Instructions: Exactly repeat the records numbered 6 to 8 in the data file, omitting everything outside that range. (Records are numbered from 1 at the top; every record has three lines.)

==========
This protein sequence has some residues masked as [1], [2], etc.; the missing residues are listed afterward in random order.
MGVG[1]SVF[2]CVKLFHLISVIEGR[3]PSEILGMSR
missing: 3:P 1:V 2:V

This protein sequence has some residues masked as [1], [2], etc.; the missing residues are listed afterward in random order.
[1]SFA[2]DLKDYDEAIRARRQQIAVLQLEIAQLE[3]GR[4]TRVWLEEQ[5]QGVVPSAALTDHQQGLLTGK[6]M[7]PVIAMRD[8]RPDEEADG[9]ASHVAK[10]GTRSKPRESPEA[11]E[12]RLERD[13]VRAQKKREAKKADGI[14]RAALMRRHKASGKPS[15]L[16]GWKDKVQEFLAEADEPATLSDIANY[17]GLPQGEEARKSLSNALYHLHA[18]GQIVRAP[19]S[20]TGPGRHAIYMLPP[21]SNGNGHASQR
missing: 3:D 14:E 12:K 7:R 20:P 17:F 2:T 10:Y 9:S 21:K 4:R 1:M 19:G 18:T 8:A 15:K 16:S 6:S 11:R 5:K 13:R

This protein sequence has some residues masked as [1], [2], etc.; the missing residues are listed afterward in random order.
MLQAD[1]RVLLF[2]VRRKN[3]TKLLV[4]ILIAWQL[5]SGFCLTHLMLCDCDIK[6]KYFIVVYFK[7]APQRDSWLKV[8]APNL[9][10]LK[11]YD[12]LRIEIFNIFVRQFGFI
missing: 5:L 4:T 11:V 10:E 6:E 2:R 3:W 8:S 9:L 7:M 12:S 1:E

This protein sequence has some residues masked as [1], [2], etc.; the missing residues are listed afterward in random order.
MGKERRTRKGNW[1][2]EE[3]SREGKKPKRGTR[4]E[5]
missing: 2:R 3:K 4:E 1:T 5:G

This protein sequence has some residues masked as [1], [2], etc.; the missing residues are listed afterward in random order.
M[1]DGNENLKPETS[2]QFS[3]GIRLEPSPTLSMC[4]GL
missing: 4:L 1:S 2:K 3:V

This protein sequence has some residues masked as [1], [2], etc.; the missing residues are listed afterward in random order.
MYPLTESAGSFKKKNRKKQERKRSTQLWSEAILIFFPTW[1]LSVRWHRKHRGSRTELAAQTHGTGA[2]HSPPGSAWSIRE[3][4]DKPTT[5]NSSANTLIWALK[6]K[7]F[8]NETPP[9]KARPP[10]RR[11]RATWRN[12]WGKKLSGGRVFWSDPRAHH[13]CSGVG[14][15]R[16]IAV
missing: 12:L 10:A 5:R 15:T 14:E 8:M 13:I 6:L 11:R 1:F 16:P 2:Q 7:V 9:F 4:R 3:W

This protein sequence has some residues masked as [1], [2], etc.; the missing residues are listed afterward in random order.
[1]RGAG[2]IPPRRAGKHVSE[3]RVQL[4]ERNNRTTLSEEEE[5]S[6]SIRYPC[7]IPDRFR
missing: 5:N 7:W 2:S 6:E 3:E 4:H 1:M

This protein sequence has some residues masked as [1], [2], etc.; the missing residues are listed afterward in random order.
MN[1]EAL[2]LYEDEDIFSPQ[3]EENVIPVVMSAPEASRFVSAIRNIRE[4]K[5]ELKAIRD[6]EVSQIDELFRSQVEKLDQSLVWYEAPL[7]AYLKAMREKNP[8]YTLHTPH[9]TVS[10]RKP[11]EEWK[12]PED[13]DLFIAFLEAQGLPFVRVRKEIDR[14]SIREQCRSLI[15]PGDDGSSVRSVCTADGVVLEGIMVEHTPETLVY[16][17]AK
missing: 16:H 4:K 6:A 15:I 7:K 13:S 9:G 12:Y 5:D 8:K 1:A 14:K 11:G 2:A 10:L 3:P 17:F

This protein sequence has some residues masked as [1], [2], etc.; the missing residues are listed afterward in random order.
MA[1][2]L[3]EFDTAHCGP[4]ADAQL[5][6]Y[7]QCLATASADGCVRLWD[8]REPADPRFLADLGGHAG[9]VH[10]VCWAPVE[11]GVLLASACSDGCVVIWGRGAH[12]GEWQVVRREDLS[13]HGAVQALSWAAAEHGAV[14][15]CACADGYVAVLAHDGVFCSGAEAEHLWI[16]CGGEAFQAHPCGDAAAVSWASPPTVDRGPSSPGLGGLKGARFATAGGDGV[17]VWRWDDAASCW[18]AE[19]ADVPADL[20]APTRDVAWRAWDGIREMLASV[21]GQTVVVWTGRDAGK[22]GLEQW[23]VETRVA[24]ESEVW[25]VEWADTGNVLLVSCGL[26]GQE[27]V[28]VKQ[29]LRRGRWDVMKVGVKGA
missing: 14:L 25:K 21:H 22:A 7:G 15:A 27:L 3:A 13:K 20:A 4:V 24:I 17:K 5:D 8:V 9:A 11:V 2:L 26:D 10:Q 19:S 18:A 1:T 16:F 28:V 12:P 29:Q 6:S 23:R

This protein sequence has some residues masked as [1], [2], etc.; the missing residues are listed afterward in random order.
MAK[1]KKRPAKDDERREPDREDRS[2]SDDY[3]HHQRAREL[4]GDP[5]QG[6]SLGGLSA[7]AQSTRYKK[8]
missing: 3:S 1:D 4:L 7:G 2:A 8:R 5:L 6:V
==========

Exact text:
This protein sequence has some residues masked as [1], [2], etc.; the missing residues are listed afterward in random order.
MYPLTESAGSFKKKNRKKQERKRSTQLWSEAILIFFPTW[1]LSVRWHRKHRGSRTELAAQTHGTGA[2]HSPPGSAWSIRE[3][4]DKPTT[5]NSSANTLIWALK[6]K[7]F[8]NETPP[9]KARPP[10]RR[11]RATWRN[12]WGKKLSGGRVFWSDPRAHH[13]CSGVG[14][15]R[16]IAV
missing: 12:L 10:A 5:R 15:T 14:E 8:M 13:I 6:L 11:R 1:F 16:P 2:Q 7:V 9:F 4:R 3:W

This protein sequence has some residues masked as [1], [2], etc.; the missing residues are listed afterward in random order.
[1]RGAG[2]IPPRRAGKHVSE[3]RVQL[4]ERNNRTTLSEEEE[5]S[6]SIRYPC[7]IPDRFR
missing: 5:N 7:W 2:S 6:E 3:E 4:H 1:M

This protein sequence has some residues masked as [1], [2], etc.; the missing residues are listed afterward in random order.
MN[1]EAL[2]LYEDEDIFSPQ[3]EENVIPVVMSAPEASRFVSAIRNIRE[4]K[5]ELKAIRD[6]EVSQIDELFRSQVEKLDQSLVWYEAPL[7]AYLKAMREKNP[8]YTLHTPH[9]TVS[10]RKP[11]EEWK[12]PED[13]DLFIAFLEAQGLPFVRVRKEIDR[14]SIREQCRSLI[15]PGDDGSSVRSVCTADGVVLEGIMVEHTPETLVY[16][17]AK
missing: 16:H 4:K 6:A 15:I 7:K 13:S 9:G 12:Y 5:D 8:K 1:A 14:K 11:G 2:A 10:L 3:P 17:F